Launching with the NASA mission on Oct. 5, the technology demonstration will test high-bandwidth optical communications in deep space for the first time.
NASA will host a media teleconference at 1 p.m. EDT on Wednesday, Sept. 20, to discuss the agency’s first test of high-bandwidth optical communications beyond the Moon. The Deep Space Optical Communications (DSOC) technology demonstration is launching aboard the Psyche spacecraft Thursday, Oct. 5.
Audio of the call will stream live on NASA’s website.
The following participants will discuss the goals of this demonstration and benefits of high-data-rate laser communications that could be used by future NASA missions:
- Jeff Volosin, acting deputy associate administrator and program manager for Space Communications and Navigation, Space Operations Mission Directorate, NASA Headquarters
- Tawnya Laughinghouse, program manager for Technology Demonstration Missions, Space Technology Mission Directorate at NASA Headquarters in Washington
- Abi Biswas, DSOC project technologist, NASA’s Jet Propulsion Laboratory in Southern California
- Meera Srinivasan, DSOC ground system product delivery manager and operations lead, NASA JPL
The Deep Space Optical Communications experiment is a pioneering technology demonstration that will take laser communications to the next frontier: deep space. The transceiver will launch aboard the Psyche spacecraft, NASA’s first mission to the metal-rich asteroid Psyche. The experiment will test high-bandwidth optical communications to Earth during the first two years of the spacecraft’s journey to the main asteroid belt. While the transceiver is hosted by Psyche, the tech demo will not relay Psyche mission data.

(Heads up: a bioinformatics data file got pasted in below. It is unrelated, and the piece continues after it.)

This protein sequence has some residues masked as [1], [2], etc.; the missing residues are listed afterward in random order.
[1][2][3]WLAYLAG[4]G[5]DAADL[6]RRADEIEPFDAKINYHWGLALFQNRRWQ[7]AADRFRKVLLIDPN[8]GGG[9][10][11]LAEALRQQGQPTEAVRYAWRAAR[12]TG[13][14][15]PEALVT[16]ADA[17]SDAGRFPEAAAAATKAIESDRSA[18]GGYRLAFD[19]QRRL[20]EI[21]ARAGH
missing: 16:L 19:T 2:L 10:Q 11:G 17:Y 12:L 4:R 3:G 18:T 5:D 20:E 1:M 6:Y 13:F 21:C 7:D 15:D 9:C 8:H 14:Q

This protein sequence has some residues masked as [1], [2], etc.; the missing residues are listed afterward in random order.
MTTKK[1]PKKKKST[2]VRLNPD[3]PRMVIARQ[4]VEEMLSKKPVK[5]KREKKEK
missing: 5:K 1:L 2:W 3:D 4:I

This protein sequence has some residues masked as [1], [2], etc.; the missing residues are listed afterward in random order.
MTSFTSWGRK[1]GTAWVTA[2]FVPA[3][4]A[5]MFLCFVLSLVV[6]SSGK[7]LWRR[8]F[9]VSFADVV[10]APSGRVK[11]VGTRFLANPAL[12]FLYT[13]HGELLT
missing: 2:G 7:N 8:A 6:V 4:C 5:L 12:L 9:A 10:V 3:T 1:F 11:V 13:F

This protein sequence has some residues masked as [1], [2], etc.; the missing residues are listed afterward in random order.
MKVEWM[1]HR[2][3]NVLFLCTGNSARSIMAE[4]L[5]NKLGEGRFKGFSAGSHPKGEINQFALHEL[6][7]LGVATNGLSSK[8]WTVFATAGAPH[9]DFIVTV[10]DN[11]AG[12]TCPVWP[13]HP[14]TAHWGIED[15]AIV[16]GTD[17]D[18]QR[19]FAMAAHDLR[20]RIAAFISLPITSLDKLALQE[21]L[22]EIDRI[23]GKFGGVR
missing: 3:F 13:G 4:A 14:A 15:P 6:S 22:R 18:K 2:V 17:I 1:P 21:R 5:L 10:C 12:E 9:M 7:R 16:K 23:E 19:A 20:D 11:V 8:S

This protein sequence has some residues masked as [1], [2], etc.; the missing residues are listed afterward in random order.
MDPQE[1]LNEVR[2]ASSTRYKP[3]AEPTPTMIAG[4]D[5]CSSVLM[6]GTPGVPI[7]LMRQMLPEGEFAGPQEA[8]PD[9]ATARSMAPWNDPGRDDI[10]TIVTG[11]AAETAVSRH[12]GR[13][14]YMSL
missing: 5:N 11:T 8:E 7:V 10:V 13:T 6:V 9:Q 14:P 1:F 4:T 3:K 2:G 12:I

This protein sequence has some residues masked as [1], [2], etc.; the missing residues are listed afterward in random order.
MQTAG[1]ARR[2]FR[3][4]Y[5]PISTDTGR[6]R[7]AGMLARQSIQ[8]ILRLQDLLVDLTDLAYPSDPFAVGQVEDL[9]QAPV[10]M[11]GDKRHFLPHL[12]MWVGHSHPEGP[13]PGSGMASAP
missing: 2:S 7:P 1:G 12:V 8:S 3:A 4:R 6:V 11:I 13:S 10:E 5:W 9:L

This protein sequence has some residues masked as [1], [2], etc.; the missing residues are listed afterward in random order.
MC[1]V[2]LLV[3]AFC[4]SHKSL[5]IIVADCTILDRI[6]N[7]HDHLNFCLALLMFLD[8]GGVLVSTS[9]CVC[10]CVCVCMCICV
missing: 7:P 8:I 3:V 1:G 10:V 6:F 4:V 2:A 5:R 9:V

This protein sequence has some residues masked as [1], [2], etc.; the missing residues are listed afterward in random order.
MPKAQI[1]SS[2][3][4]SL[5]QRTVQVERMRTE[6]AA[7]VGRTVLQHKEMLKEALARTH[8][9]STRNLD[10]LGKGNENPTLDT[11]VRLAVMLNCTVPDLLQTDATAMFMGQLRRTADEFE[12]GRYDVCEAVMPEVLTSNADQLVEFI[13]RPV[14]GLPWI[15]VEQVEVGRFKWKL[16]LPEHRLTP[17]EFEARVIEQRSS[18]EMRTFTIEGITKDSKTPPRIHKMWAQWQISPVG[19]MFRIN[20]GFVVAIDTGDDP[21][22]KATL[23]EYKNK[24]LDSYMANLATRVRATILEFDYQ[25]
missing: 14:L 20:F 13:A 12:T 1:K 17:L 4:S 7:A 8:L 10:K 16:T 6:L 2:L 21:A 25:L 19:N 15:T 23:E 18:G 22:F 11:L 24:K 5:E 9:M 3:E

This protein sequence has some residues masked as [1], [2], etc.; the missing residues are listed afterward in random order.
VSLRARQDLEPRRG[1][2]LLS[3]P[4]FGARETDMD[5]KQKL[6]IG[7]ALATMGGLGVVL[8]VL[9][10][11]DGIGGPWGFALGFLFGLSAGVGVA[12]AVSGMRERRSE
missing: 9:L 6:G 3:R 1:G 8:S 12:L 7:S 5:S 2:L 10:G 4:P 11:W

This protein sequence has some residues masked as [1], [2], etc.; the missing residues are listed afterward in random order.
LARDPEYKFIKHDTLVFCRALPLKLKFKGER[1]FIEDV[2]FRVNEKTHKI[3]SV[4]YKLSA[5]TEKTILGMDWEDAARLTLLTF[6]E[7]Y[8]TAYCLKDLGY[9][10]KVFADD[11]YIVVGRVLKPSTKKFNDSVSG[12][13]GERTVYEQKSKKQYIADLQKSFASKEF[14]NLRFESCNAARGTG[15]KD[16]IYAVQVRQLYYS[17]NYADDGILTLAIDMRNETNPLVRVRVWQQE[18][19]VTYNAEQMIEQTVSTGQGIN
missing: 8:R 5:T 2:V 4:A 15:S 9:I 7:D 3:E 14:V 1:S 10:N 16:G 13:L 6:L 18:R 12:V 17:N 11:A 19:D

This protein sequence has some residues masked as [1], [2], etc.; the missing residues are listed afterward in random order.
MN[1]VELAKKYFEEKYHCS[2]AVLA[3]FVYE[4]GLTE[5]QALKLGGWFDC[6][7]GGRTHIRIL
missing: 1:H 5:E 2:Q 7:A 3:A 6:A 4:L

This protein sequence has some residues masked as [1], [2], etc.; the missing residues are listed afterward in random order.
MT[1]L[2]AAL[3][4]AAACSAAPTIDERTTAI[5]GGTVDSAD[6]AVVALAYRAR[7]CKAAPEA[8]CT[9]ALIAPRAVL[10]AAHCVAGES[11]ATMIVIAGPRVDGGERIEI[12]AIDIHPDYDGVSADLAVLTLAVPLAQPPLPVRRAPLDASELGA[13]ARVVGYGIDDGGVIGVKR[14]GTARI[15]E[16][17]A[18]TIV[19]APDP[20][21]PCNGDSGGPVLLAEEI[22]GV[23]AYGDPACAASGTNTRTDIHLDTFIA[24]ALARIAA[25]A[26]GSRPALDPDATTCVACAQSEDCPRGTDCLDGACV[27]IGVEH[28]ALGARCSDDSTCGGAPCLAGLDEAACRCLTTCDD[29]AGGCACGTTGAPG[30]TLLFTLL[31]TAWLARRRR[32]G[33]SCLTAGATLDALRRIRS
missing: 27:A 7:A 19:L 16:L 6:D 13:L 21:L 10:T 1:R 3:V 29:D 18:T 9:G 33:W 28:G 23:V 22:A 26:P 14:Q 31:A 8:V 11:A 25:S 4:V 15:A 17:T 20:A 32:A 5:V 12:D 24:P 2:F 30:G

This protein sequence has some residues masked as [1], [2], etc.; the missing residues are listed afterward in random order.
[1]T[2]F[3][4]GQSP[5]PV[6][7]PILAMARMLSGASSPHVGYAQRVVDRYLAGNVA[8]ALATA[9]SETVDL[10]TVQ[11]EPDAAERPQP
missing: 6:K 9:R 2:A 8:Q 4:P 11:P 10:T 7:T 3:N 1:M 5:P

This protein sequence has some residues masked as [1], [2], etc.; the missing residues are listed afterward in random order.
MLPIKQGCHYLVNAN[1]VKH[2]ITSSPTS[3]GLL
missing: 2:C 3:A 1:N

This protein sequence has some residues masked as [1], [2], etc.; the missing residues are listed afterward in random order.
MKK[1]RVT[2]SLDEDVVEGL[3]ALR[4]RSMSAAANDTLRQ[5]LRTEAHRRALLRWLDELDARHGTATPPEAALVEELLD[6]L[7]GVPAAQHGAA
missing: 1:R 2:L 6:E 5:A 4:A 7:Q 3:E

Laser communications can empower missions with data rates at least 10 to 100 times higher than current radio telecommunications systems of comparable size and power, enabling higher-resolution images, larger volumes of science data, and even streaming video to be transmitted to Earth. Ultimately, the experiment may pave the way for broadband communications that will help support humanity’s next giant leap: sending astronauts to Mars.
A division of Caltech in Pasadena, JPL manages the Deep Space Optical Communications experiment for the Technology Demonstration Missions program within NASA’s Space Technology Mission Directorate and the Space Communications and Navigation program within the agency’s Space Operations Mission Directorate.
Arizona State University leads the Psyche mission. NASA JPL is responsible for the mission’s overall management, system engineering, integration and test, and mission operations.
For more information about the optical communications demo, visit: